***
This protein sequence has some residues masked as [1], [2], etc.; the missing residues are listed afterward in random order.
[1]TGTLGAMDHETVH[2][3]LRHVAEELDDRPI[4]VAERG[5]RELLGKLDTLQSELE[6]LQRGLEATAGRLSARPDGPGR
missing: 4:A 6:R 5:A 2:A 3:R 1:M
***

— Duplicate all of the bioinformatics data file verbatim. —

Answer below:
This protein sequence has some residues masked as [1], [2], etc.; the missing residues are listed afterward in random order.
[1]TGTLGAMDHETVH[2][3]LRHVAEELDDRPI[4]VAERG[5]RELLGKLDTLQSELE[6]LQRGLEATAGRLSARPDGPGR
missing: 4:A 6:R 5:A 2:A 3:R 1:M